He said the now one-week-old administration, which was sworn in five months after a disputed general election, decided to recall that bid and open a fresh round to allow companies that were fearful of doing business with the then caretaker administration to submit expressions of interest for evaluation.
“In terms of the lifting of our oil, we have put a hold on the evaluation of the bids that came in. We made it clear in the (election) campaign that people should not be submitting bids to an illegal government that was there at that time and it would be unfair to companies who acted decently and did not put in a bid because they recognised the threat to democracy and you had an illegal government that they will now be excluded from the process,” said Jagdeo.
The then government had lost a no-confidence motion in December 2018 but instead of calling elections by March, 2019 had remained in office pending court actions and the appointment of a Chairman of the Guyana Elections Commission. Eventually, elections were called one year later and A Partnership for National Unity+Alliance For Change (APNU+AFC) lost the elections. After a series of court battles and international pressure, the Elections Commission last week declared the People’s Progressive Party (PPP) the winner.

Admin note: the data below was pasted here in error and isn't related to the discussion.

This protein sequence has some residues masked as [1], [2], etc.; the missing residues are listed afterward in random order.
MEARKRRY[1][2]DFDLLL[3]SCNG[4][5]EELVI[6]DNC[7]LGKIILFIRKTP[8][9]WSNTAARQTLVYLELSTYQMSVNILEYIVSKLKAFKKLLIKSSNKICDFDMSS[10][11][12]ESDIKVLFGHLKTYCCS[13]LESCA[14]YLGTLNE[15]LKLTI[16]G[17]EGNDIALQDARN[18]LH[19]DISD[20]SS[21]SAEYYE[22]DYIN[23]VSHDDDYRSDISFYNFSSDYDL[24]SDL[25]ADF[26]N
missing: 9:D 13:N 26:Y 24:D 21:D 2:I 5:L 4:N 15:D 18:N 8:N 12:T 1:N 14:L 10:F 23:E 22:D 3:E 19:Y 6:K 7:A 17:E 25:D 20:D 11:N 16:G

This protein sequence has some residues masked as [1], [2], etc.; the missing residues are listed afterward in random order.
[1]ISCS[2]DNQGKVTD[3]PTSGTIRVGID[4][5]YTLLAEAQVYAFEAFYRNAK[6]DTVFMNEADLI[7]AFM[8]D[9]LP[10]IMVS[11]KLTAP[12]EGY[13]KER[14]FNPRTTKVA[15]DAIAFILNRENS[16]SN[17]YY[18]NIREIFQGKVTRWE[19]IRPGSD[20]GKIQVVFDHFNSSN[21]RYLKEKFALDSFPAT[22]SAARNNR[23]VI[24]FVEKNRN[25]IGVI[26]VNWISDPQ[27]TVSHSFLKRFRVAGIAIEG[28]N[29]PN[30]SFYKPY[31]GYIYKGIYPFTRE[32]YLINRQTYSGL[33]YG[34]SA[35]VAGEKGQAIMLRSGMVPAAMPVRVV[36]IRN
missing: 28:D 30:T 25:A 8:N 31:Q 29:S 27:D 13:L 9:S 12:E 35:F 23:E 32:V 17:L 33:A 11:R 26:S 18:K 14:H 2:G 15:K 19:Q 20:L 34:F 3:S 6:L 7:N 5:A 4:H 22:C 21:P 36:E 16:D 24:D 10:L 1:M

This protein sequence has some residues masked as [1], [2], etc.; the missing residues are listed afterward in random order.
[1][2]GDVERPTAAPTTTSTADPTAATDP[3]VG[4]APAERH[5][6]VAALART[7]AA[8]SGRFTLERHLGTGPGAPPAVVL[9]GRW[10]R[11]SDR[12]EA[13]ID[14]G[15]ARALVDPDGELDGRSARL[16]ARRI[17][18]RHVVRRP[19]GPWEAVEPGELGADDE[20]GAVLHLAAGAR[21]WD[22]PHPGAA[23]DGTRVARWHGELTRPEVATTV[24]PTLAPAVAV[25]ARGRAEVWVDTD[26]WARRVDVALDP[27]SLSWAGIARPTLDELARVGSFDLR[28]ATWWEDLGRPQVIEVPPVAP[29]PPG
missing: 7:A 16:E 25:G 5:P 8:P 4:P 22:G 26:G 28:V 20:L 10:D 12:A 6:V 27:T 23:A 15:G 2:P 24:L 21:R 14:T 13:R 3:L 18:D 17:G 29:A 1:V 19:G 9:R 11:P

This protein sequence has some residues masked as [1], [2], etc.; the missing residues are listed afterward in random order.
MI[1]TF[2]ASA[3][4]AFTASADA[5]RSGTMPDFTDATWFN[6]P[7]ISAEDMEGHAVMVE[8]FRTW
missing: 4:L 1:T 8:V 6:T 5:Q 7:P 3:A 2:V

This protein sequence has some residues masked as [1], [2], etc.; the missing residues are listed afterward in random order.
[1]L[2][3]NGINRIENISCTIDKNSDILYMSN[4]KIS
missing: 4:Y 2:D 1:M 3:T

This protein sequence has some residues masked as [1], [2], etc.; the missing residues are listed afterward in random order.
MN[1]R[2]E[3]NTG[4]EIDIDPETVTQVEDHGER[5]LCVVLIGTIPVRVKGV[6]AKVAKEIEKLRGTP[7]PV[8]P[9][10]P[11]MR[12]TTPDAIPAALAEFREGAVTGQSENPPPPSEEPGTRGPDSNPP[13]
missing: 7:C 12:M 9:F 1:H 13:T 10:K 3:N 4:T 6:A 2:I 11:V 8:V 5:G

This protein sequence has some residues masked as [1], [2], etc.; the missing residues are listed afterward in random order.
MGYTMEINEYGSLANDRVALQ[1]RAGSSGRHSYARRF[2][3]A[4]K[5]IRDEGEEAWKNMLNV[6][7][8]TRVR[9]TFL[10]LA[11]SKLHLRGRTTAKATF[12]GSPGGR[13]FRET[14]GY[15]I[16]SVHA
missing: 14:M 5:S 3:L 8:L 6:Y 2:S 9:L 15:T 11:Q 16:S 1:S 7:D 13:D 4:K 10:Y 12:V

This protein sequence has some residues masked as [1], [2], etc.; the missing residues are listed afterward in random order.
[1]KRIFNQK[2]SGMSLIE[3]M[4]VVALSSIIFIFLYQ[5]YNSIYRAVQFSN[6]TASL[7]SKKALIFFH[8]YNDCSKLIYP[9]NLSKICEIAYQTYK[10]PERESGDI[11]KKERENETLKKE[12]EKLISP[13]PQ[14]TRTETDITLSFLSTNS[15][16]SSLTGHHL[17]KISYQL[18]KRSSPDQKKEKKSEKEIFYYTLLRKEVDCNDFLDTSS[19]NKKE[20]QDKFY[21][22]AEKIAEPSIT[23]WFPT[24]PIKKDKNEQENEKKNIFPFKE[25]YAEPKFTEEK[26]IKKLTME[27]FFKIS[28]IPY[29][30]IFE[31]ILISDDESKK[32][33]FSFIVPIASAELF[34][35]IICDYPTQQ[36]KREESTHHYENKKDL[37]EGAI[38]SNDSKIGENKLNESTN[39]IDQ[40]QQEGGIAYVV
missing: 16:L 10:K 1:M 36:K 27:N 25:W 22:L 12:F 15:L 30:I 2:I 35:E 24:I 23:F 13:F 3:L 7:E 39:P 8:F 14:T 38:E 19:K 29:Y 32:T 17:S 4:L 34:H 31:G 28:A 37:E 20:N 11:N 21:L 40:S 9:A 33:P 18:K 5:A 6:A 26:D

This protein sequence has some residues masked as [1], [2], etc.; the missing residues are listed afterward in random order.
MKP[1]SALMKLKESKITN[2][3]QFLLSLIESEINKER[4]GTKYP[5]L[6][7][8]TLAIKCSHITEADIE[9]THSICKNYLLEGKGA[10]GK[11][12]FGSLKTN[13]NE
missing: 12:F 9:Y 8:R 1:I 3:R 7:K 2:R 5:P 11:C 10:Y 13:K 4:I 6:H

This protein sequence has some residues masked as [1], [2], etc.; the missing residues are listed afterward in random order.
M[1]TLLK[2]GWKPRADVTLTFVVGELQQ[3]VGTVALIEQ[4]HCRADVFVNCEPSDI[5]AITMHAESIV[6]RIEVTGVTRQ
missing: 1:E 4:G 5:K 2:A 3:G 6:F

Among the 34 companies that have expressed an interest to transport and sell Guyana’s oil to the United States and Asian markets is ExxonMobil which is the only company that has so far found oil, totalling 8 billion barrels, in commercial quantities offshore Guyana.
Shell Western Supplies and Trading, which had been hand-picked by government to market Guyana’s first one million barrels of oil, is also hoping to win this competitive bidding process.
The other bidders come from Hong Kong, Brazil, United States, United Kingdom, The Netherlands, Switzerland, United Arab Emirates, Singapore, Trinidad and Tobago, and Guyana.
After the expressions of interest are evaluated, the shortlisted companies will be asked to submit detailed bids.
Also submitting an EOI was Hartree Partners LLP, a United States company that had done a desktop study that had discouraged Guyana from building a refinery on the grounds that it would be too expensive and uncompetitive because there is a lot of spare refinery capacity around the world.
The companies, during this EOI phase, were required to submit stacks of documents including information that will facilitate due diligence on their background, capacity and experience in crude oil trading, and financial records for at least the past five years.
After these are analysed, a shortlist will be created and they will be invited to submit full-fledged bids containing technical capacity and the proposed cost for crude marketing services.
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